More than 1,100 students at Miami University in Ohio have tested positive for coronavirus since mid-August. But even after testing positive, a group of students was caught on camera hosting a large house party over Labor Day weekend, breaking quarantine rules.
An officer with the Oxford Police Department arrived to break up a house party over the weekend that violated capacity rules, which currently allow gatherings of no more than 10 people. When police arrived at the house, several students were sitting on the porch, unmasked, drinking and listening to music.
Despite allowing 20 people inside the house, the hosts of the party maintained they were. According to the officer’s body-camera footage, he warned the students that they were violating safety guidelines before running one student’s license.
But after scanning the ID of one of the students who lives in the house, he saw a note on his computer that the student tested positive for COVID-19 just one week prior.
“How many other people have COVID?” the officer asked.
“They all do,” the student replied, gesturing toward his housemates. He added that some of the guests had also tested positive.
“That’s what we’re trying to prevent,” the officer said. “We want to keep this town open.”
Police fined six men — five who live in the house and one visitor — $500 each.
“This particular case is egregious, but I think for the most part, by in large, the students have been very well behaved,” Lt. Lara Fening with the Oxford Police Department told CBS News affiliate WKRC.
“Some residents came over from across the street that were reportedly COVID-positive as well,” said Fening. “We do not know if anybody else at that party was aware of the COVID-positive residents because some of them left while the officer was there.”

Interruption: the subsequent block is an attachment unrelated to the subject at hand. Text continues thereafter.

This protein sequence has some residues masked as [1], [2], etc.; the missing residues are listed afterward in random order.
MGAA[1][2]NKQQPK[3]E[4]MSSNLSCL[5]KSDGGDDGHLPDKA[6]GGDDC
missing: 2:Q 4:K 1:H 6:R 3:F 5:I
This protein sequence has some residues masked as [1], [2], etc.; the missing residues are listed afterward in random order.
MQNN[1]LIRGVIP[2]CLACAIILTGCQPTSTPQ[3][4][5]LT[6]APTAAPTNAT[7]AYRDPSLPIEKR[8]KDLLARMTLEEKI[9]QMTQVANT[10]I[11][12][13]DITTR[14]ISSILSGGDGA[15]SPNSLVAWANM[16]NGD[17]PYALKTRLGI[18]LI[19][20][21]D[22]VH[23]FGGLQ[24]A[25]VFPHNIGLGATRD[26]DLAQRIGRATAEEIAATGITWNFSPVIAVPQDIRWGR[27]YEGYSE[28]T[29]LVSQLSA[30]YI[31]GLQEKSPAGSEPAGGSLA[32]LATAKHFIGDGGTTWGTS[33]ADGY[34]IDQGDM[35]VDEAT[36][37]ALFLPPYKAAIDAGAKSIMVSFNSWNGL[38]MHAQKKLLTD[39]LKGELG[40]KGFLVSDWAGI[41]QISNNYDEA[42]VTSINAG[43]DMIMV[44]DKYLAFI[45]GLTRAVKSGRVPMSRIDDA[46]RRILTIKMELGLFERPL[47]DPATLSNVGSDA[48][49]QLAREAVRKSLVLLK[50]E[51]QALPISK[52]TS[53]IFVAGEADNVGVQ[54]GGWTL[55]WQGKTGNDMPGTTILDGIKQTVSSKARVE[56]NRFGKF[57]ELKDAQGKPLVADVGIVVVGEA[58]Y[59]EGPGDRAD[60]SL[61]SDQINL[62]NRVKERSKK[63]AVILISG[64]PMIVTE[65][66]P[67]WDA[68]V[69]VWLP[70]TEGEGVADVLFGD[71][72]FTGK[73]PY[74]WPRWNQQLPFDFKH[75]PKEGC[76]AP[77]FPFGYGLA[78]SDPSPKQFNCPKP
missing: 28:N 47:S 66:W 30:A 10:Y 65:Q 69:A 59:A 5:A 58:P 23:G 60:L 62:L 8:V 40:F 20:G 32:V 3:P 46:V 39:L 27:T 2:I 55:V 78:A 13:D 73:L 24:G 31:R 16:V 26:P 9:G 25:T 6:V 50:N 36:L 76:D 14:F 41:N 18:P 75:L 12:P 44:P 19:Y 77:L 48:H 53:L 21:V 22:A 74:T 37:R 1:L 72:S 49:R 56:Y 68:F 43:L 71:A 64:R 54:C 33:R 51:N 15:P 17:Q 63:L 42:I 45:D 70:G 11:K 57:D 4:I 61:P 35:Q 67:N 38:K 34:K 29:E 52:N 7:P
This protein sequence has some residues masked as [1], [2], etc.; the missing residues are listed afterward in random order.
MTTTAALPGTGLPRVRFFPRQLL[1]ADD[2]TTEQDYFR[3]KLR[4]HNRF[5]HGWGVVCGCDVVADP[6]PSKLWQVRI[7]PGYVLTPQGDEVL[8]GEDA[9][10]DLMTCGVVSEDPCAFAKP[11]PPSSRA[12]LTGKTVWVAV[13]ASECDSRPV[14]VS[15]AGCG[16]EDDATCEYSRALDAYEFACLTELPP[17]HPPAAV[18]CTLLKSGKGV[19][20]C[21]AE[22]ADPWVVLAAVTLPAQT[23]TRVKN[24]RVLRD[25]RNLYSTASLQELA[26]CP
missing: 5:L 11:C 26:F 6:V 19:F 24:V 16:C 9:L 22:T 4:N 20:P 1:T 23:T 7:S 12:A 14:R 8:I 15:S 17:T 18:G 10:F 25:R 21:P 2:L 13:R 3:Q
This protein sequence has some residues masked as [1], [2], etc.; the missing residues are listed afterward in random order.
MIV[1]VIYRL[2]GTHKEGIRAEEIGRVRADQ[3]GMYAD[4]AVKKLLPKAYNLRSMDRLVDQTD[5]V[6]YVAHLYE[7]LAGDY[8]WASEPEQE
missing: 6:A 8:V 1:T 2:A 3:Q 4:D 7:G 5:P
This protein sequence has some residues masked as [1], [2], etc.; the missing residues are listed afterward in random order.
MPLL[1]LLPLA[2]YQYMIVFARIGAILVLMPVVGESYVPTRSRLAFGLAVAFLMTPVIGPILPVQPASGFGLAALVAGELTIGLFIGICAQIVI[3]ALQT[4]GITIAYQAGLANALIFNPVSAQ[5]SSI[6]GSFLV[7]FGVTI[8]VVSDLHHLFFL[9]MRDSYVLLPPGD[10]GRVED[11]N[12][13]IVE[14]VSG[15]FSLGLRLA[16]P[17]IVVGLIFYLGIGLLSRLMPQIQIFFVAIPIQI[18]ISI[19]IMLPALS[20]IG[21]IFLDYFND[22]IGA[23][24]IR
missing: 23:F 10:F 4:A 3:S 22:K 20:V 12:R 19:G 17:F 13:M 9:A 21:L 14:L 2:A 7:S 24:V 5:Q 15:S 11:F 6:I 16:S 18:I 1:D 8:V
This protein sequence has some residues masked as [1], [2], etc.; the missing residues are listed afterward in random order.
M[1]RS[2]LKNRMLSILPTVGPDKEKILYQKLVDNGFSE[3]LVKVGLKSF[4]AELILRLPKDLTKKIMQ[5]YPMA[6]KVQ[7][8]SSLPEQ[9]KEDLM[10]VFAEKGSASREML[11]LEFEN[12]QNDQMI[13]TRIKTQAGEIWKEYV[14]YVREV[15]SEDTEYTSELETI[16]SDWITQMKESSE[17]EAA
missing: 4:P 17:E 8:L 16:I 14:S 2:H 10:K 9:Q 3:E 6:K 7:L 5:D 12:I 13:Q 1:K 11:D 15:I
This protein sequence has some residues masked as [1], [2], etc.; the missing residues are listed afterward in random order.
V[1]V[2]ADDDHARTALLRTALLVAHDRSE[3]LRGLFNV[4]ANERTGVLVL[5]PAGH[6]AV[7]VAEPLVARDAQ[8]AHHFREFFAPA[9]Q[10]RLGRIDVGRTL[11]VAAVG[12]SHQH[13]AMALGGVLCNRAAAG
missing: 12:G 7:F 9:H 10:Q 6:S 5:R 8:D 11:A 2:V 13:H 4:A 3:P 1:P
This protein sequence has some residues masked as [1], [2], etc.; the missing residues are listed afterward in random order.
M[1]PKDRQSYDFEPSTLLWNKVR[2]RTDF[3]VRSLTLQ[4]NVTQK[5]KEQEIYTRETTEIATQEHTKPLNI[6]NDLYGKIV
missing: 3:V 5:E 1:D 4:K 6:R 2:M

Miami University said it receives student violations from the Oxford PD. The school told CBS News that it could not comment on an individual case, but said that any student in violation of quarantine or isolation orders, including hosting a large gathering, will face disciplinary action under the Code of Student Conduct.
“We take these matters most seriously, and students can face suspension or dismissal for these types of violations,” a spokesperson for the university told CBS News on Friday.
The school announced this week that it will resume in-person and hybrid classes on campus on September 21, following a month of entirely online classes. Students living on-campus are continuing their phased move-in starting Monday.
All students returning to campus must be tested for coronavirus before moving into dorms. Additionally, face masks are required for all students and faculty and all activities outside of the classroom with more than 10 participants have been canceled or moved virtually.